“Whether the rocket succeeds or fails, it’s going to be exciting,” Musk told CNN Monday in an on-camera interview. “People [came] from all around the world to see what will either be a launch or the best fireworks display they’ve ever seen.”
Way to add another corkscrew in the Falcon Heavy emotional rollercoaster, Elon.
This isn’t exactly the pep talk you would expect from the creator of a $90 million rocket the day before launch. But Musk has in the past been brutally honest about the possibility that the Falcon Heavy could totally just blow up.
“Just bear in mind that there is a good chance this monster rocket blows up,” Musk told Syfy Wire in December. “I wouldn’t put anything of irreplaceable sentimental value on it.”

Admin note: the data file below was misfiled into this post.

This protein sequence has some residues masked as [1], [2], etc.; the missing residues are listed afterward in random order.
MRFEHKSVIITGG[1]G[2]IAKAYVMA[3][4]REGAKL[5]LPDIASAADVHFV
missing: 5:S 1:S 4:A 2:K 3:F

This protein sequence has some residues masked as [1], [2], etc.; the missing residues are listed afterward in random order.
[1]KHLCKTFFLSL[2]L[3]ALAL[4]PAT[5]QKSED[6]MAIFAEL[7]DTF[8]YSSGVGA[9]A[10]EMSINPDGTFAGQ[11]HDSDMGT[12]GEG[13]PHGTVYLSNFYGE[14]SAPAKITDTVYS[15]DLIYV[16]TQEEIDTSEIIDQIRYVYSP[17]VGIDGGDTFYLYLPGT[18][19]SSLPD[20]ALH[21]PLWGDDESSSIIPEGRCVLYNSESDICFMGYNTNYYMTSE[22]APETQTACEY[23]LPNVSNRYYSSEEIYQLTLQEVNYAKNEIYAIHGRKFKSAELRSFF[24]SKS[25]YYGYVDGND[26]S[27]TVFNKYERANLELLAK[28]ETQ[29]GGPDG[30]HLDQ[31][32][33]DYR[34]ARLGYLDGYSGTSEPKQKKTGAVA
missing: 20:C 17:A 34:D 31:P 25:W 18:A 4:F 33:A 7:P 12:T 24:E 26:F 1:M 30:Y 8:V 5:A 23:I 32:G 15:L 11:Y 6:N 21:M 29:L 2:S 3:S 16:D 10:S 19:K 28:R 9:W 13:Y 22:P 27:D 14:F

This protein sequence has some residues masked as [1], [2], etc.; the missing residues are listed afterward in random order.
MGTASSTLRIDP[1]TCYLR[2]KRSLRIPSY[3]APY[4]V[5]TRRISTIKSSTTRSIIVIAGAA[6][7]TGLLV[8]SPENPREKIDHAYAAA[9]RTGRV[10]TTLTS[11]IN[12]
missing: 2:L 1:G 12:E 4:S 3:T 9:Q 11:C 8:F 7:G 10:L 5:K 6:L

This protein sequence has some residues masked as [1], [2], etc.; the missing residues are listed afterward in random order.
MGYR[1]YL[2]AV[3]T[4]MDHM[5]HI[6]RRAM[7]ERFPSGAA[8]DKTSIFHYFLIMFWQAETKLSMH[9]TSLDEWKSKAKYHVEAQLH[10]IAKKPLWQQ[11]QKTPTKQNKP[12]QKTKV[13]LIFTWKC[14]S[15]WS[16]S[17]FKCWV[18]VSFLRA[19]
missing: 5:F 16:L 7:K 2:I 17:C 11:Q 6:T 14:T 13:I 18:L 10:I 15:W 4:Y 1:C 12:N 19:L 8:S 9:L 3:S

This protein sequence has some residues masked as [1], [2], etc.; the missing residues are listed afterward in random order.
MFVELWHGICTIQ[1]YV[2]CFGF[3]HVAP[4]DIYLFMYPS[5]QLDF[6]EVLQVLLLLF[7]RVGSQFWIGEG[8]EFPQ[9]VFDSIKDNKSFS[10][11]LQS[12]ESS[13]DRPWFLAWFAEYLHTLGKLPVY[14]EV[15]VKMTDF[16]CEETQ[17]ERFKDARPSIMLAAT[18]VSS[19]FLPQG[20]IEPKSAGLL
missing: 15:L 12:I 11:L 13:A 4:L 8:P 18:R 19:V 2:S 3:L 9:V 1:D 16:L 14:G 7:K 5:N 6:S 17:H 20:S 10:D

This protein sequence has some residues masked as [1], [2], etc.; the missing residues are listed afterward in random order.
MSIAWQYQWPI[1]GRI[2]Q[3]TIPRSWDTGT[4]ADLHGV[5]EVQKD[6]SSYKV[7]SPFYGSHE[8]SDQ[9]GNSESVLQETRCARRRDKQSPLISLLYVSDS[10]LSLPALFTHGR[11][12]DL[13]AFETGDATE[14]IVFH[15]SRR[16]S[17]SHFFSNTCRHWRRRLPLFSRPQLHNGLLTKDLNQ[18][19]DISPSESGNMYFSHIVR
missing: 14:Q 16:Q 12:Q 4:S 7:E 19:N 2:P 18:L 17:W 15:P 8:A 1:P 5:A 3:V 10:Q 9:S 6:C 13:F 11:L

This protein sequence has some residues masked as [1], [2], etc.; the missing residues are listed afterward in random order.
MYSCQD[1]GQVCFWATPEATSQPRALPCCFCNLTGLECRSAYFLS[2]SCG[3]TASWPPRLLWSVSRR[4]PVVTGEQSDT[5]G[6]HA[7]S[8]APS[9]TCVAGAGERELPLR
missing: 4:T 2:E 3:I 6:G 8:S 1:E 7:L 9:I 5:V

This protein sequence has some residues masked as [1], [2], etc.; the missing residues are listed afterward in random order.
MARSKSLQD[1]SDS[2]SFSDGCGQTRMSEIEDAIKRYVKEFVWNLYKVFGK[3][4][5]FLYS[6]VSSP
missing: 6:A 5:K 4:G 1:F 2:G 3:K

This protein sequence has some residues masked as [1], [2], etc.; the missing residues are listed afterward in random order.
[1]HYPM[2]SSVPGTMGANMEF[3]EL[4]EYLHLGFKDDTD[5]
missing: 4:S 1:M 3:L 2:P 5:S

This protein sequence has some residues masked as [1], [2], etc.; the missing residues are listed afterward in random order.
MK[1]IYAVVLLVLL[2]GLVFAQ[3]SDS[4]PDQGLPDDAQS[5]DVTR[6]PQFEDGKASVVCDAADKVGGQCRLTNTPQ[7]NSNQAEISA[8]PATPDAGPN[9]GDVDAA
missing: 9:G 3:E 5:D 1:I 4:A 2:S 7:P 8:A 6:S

That’s a bit of an ironic statement, seeing as the the Falcon Heavy’s payload will wholly consist of Musk’s $200,000, cherry-red Tesla Roadster. But then again, he probably does have a few of those.
Musk has been sending some mixed signals about his confidence in a successful launch. On February 5, he released a simulation of a perfectly executed launch set to David Bowie’s “Life on Mars.” But that very same day he revealed three ways the launch could go terribly wrong: The three core boosters could interfere with one another, ice from the upper stage could damage the side boosters, or the boosters might fail to separate properly.
The Falcon Heavy was successfully able to fire up all of its rockets in an important pre-launch test. Now all there’s left to do is to see if it can fly.
Regardless of what happens, remember that Elon promised it’s going to be lit, one way or another.